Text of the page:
The journal I took to Fishtrap’s Outpost (see Prairie and Poetry) is filled with quotes from workshop leader Scott Russell Sanders, starting with this one relevant to the workshop theme, “Giving Voice to Earth”—
Every piece of the earth needs hearts and minds attending to it.
A series of questions Scott posed on the first day continue to guide me as I seek clarity about how to respond to the many concerns in our world:
What are the forces I want to work on the side of?
What possibility do I want to work on behalf of?
These queries have relevance for any number of conflicts, crises, and problems including the environment, health care, and war. I also thought of them last week when I read in the book trade newsletter Shelf-Awareness Pro that Amazon.com has started to offer even larger-than-usual discounts on many bestselling hardcover books. And I returned to the queries days later when I learned that President Obama would speak about the economy at an Amazon warehouse.
I don’t begin to understand the complexities of the company’s business model, but I do know that there are concerns about wages and working conditions in its warehouses and that its tactics have driven away business from independent booksellers. So, instead of working against a company and an approach that I believe is hurtful to local businesses and possibly to its own workforce, I’m more committed than ever to work on the side of places like my community’s local book store, Lopez Bookshop. It’s a small gesture, but one that works on behalf of a business that serves a little piece of the earth.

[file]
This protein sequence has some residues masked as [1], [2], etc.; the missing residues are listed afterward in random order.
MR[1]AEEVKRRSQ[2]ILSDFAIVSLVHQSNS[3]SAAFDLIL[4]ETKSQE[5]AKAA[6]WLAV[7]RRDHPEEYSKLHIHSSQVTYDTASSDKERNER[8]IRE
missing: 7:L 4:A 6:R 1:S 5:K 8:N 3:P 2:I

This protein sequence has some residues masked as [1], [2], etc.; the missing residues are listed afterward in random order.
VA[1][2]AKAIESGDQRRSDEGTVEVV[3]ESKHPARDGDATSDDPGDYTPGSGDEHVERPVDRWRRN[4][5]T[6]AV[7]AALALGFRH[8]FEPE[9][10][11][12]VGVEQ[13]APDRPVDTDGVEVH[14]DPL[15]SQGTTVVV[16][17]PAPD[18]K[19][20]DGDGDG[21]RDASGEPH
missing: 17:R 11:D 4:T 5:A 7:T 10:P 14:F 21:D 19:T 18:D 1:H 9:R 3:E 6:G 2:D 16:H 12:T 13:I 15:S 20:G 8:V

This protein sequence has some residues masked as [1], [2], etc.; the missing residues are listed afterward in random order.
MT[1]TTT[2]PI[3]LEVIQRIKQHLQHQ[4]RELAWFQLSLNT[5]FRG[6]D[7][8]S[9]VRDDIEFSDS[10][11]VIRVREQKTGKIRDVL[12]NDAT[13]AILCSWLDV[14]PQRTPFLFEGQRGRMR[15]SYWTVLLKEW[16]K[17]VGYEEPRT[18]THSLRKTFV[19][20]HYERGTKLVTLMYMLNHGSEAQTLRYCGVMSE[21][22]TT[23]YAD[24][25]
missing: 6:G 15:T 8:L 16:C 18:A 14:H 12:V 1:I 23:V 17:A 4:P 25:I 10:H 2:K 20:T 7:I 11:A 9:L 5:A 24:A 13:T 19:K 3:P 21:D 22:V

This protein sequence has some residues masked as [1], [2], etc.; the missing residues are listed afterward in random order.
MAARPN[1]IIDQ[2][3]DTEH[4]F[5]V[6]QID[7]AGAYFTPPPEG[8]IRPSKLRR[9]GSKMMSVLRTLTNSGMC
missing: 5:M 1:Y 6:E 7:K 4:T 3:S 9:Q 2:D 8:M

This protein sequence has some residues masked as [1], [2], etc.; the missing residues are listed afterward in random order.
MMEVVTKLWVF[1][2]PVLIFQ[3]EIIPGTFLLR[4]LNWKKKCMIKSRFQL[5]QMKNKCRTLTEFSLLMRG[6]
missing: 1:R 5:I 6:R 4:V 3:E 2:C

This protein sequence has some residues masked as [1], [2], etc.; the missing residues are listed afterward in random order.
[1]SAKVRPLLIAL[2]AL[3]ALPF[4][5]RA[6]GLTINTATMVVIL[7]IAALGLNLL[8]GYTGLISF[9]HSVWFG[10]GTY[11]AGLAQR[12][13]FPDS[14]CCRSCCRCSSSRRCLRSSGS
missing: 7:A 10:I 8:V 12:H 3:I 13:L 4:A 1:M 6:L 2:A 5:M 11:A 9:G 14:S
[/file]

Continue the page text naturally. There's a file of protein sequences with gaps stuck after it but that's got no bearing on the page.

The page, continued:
What are the forces you work on the side of; the possibilities you work on behalf of?
Beginning in January 2012, I instituted posting an “Afterthought” on the last day of each month, fashioned after a practice in some Quaker meetings. After meeting for worship ends, some groups continue in silence for a few more minutes during which members are invited to share thoughts or reflect on the morning's worship. I’ve adopted the form here for brief reflections on headlines, quotes, comments overheard, maybe even bumper stickers.